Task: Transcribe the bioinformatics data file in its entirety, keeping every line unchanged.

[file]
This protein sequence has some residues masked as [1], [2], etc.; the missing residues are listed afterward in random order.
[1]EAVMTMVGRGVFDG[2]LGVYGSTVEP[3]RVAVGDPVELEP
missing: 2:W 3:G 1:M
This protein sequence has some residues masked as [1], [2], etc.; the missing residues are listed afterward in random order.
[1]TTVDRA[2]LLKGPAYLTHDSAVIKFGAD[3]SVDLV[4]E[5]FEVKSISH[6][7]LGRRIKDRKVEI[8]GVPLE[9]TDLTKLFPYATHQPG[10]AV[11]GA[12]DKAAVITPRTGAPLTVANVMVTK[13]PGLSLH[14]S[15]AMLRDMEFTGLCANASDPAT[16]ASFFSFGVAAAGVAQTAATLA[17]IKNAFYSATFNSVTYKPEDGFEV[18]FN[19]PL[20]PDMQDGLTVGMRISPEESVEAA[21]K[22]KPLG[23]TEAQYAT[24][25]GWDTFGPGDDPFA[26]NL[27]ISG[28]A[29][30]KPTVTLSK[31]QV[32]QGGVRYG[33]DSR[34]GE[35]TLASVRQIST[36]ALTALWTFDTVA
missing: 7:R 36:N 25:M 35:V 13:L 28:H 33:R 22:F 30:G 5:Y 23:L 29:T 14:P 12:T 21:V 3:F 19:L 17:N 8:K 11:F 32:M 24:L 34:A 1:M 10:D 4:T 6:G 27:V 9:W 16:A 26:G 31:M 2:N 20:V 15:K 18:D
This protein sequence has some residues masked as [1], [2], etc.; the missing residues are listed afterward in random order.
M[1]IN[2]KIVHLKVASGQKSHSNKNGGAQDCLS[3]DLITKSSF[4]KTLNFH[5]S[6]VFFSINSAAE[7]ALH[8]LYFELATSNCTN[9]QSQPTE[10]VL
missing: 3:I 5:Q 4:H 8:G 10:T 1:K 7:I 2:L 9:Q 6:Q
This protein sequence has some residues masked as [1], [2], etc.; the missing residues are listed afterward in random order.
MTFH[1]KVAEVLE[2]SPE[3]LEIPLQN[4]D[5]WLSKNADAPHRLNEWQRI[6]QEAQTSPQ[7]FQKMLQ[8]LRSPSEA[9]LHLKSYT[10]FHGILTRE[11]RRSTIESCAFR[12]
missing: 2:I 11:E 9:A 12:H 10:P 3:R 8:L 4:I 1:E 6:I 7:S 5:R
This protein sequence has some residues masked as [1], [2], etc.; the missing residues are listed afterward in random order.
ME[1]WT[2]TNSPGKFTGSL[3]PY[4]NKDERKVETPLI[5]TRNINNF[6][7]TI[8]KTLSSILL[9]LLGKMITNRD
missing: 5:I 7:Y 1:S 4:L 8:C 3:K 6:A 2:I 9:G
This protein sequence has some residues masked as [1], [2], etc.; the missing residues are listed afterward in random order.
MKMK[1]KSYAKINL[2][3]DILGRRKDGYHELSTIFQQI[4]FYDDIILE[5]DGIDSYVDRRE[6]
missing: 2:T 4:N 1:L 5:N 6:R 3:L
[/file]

This protein sequence has some residues masked as [1], [2], etc.; the missing residues are listed afterward in random order.
[1]EAVMTMVGRGVFDG[2]LGVYGSTVEP[3]RVAVGDPVELEP
missing: 2:W 3:G 1:M
This protein sequence has some residues masked as [1], [2], etc.; the missing residues are listed afterward in random order.
[1]TTVDRA[2]LLKGPAYLTHDSAVIKFGAD[3]SVDLV[4]E[5]FEVKSISH[6][7]LGRRIKDRKVEI[8]GVPLE[9]TDLTKLFPYATHQPG[10]AV[11]GA[12]DKAAVITPRTGAPLTVANVMVTK[13]PGLSLH[14]S[15]AMLRDMEFTGLCANASDPAT[16]ASFFSFGVAAAGVAQTAATLA[17]IKNAFYSATFNSVTYKPEDGFEV[18]FN[19]PL[20]PDMQDGLTVGMRISPEESVEAA[21]K[22]KPLG[23]TEAQYAT[24][25]GWDTFGPGDDPFA[26]NL[27]ISG[28]A[29][30]KPTVTLSK[31]QV[32]QGGVRYG[33]DSR[34]GE[35]TLASVRQIST[36]ALTALWTFDTVA
missing: 7:R 36:N 25:M 35:V 13:L 28:H 33:R 22:F 30:G 5:Y 23:L 29:T 14:P 12:T 21:V 3:F 19:L 17:N 8:K 11:F 32:M 24:L 34:A 1:M 10:D 4:T 6:G 27:V 9:W 16:A 26:G 31:M 2:N 20:V 15:K 18:D
This protein sequence has some residues masked as [1], [2], etc.; the missing residues are listed afterward in random order.
M[1]IN[2]KIVHLKVASGQKSHSNKNGGAQDCLS[3]DLITKSSF[4]KTLNFH[5]S[6]VFFSINSAAE[7]ALH[8]LYFELATSNCTN[9]QSQPTE[10]VL
missing: 3:I 5:Q 4:H 8:G 10:T 1:K 7:I 2:L 9:Q 6:Q
This protein sequence has some residues masked as [1], [2], etc.; the missing residues are listed afterward in random order.
MTFH[1]KVAEVLE[2]SPE[3]LEIPLQN[4]D[5]WLSKNADAPHRLNEWQRI[6]QEAQTSPQ[7]FQKMLQ[8]LRSPSEA[9]LHLKSYT[10]FHGILTRE[11]RRSTIESCAFR[12]
missing: 2:I 11:E 9:A 12:H 10:P 3:R 8:L 4:I 1:E 6:I 7:S 5:R
This protein sequence has some residues masked as [1], [2], etc.; the missing residues are listed afterward in random order.
ME[1]WT[2]TNSPGKFTGSL[3]PY[4]NKDERKVETPLI[5]TRNINNF[6][7]TI[8]KTLSSILL[9]LLGKMITNRD
missing: 5:I 7:Y 1:S 4:L 8:C 3:K 6:A 2:I 9:G
This protein sequence has some residues masked as [1], [2], etc.; the missing residues are listed afterward in random order.
MKMK[1]KSYAKINL[2][3]DILGRRKDGYHELSTIFQQI[4]FYDDIILE[5]DGIDSYVDRRE[6]
missing: 2:T 4:N 1:L 5:N 6:R 3:L